Topic 1 Introduction to the labour market of Spain, employment contracts and rights

In this topic we will define what the labour market is and we will look at the current labour market situation in general terms.

We will see the types of contracts existing in the Spanish labour market and the labour rights of workers.

The labour market is responsible for establishing a legal framework that effectively manages labour relations and facilitates job creation, employment stability and the promotion of entrepreneurship.

Current status:

The Spanish labour market currently has more than 20.4 million employed people, with an unemployment rate of 12.45%, or slightly more than 2.9 million unemployed.

Unemployment affects women (14.15%) and young people (28.52%) to a greater extent.

The COVID-19 pandemic and the context of the energy crisis generate uncertainty about the development of the labour market.
  • Indefinite-term Contract
  • Temporary contract
  • Training Contract For Work-linked Training
  • Training Contract for Professional Practice
  • It is a contract that is concluded without establishing time limits for the provision of services, in terms of the duration of the contract.
  • An open-ended employment contract may be verbal or written.
  • An open-ended employment contract may be concluded on a full-time or part-time basis or for the provision of discontinuous fixed services.
  • A temporary contract is one whose purpose is to establish an employment relationship between employer and employee for a specific period of time.
  • In order for it to be understood that there is a justified cause for temporary employment, the contract must specify precisely the reason for the temporary contract, the specific circumstances that justify it and its connection with the foreseen duration.
  • The temporary employment contract may be concluded on a full-time or part-time basis.
  • The temporary employment contract shall be formalised in writing; it may be verbal when the duration of the contract is less than four weeks and full-time.
  • Its aim is to make paid work activity compatible with the corresponding training processes in the field of vocational training, university studies or the Catalogue of training specialities of the National Employment System.
  • In order to comply with the objective of professional qualification, the work activity carried out on an alternating basis must complement, coordinate and integrate with the training activity in a common programme, within the framework of the cooperation agreements and conventions signed by the university or vocational training centres and the accredited or registered training entities with the collaborating companies and entities.
  • To this end, the job must allow for the complementary training envisaged and the work activity carried out in the company must be directly related to the training activity that justifies the employment contract.

In accordance with the provisions of Article 11.3 of the Workers’ Statute, the purpose of the contract shall be to obtain the professional practice appropriate to the level of studies or training that is the object of the contract, through the acquisition of the skills and abilities necessary for the development of the work activity corresponding to the qualification obtained by the worker beforehand.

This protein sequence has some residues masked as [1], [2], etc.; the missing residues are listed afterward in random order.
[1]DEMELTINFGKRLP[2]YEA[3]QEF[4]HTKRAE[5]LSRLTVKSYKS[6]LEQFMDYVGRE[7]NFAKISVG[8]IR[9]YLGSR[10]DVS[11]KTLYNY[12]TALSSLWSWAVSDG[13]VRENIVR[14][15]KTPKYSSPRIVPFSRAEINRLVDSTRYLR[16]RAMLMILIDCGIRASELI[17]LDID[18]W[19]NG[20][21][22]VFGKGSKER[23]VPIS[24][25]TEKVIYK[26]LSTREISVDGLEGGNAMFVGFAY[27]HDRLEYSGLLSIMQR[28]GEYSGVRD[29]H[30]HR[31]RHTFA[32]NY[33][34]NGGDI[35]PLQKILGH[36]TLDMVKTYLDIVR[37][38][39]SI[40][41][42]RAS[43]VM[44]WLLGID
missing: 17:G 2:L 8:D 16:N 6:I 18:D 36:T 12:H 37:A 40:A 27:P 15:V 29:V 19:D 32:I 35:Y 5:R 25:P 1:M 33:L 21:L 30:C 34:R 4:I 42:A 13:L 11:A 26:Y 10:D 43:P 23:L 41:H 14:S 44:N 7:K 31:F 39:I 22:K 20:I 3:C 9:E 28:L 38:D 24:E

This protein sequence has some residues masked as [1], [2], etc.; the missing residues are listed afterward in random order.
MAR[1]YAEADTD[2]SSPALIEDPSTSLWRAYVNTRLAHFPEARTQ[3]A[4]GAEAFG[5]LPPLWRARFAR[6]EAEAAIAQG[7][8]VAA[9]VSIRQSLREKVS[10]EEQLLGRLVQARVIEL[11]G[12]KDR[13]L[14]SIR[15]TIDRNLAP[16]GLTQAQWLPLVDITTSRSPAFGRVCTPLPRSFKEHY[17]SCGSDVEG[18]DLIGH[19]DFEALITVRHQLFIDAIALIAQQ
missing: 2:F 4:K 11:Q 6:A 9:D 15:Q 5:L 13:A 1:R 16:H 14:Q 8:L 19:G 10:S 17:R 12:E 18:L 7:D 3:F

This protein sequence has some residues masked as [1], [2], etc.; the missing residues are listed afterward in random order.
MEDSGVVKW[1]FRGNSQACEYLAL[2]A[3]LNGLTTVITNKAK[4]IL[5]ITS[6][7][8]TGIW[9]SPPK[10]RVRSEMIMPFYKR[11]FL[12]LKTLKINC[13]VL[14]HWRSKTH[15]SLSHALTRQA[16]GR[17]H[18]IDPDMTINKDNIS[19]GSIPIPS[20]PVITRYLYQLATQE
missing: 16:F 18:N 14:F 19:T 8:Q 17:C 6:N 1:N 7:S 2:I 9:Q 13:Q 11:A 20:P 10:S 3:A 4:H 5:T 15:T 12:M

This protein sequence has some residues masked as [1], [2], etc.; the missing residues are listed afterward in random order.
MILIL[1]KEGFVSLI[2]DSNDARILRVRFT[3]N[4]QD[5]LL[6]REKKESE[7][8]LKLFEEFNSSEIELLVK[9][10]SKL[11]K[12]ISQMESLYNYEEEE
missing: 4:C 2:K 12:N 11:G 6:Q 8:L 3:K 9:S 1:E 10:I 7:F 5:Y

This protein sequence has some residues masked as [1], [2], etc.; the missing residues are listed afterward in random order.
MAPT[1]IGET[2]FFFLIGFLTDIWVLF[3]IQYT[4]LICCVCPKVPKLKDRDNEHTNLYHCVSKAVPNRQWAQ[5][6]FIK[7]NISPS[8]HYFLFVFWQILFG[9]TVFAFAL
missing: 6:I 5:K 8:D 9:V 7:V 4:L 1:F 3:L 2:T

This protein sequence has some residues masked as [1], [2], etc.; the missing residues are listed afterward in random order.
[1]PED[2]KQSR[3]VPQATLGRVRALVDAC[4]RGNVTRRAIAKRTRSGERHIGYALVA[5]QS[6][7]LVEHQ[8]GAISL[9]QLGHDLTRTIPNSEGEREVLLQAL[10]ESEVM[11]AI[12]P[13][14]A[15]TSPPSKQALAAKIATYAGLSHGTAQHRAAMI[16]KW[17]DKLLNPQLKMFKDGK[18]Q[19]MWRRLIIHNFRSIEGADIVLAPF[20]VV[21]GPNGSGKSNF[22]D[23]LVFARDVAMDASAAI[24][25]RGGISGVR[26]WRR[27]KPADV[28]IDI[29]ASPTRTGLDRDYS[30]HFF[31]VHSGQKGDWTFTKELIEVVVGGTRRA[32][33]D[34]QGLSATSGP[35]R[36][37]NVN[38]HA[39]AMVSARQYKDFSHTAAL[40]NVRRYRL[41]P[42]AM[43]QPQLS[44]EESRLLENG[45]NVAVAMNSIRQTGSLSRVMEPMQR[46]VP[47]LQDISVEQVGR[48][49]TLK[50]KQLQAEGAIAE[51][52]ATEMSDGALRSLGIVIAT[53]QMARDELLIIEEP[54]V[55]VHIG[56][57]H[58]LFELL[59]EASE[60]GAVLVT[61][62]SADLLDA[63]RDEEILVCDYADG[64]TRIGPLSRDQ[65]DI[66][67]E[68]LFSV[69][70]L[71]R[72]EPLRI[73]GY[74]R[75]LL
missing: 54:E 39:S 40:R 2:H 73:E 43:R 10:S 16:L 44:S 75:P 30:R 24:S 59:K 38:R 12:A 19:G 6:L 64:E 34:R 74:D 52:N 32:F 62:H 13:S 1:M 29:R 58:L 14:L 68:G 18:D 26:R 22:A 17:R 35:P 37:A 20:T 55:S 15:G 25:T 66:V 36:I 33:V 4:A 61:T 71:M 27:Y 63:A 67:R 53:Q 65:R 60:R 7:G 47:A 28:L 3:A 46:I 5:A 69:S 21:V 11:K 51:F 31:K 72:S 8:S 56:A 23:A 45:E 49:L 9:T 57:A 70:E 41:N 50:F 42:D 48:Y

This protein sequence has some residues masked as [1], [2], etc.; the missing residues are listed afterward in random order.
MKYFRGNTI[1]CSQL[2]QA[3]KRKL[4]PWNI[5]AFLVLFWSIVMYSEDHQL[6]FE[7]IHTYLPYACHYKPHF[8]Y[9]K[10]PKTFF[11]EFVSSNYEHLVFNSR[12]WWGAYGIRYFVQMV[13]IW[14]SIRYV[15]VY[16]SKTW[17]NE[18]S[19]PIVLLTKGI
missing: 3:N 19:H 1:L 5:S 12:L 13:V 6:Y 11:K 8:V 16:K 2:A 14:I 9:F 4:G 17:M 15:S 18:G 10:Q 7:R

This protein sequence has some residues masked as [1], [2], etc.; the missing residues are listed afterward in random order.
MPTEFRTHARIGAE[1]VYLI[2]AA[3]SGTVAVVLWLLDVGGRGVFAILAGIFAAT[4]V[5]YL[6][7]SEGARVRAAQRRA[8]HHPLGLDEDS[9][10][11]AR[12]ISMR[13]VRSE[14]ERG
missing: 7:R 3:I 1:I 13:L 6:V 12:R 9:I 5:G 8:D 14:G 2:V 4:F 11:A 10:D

• Spanish Labour Law or Labour and Social Security Law is the branch of Spanish law that regulates the relationship between employers and workers as well as the activity of trade unions and the actions of the State, especially in the field of Social Security in Spain.
  • Work is understood to be any activity carried out by human beings, whether through physical or intellectual effort, aimed at the production, modification or transformation of goods and services, which meets the following four characteristics: voluntary (it must be freely provided), outside (the fruits of the work are for another), dependent (for others) and paid (in exchange for a salary).


  • Spanish Constitution (legal framework)
  • International Treaties (International Labour Organisation, Universal Declaration of Human Rights, etc.).
  • Community Law (EU regulations)
  • State law (Workers’ Statute, Law 31/1995 of 8 November 1995 on the Prevention of Occupational Risks, Royal Legislative Decree 1/1994 of 20 June 1994 on Social Security, etc.).
  • Work and free choice of profession or trade
  • Freedom of association
  • Collective bargaining
  • Collective action
  • Strike
  • Meeting
  • Participation in the company
  • To effective employment
  • To promotion and professional training at work
  • Not to be discriminated against for reasons of sex, marital status, age, race, social status, religious or political ideas, membership or not of a trade union, or language, within the Spanish State. As well as on the grounds of physical, mental or sensory disabilities, provided that they are fit to perform the work or job in question.
  • To their physical integrity and to an adequate health and safety policy.
  • to respect for their privacy and dignity
  • To the timely receipt of agreed or legally established remuneration
  • To the individual exercise of the remedies arising from their employment contract
  • To any other rights arising specifically from the employment contract
  • Comply with the specific duties of their job, in accordance with the rules of good faith and diligence.
  • To observe the health and safety measures adopted.
  • Comply with the orders and instructions of the employer in the regular exercise of their managerial powers.
  • Not to compete with the activity of the company.
  • Contribute to the improvement of productivity
  • Those derived from the respective employment contracts.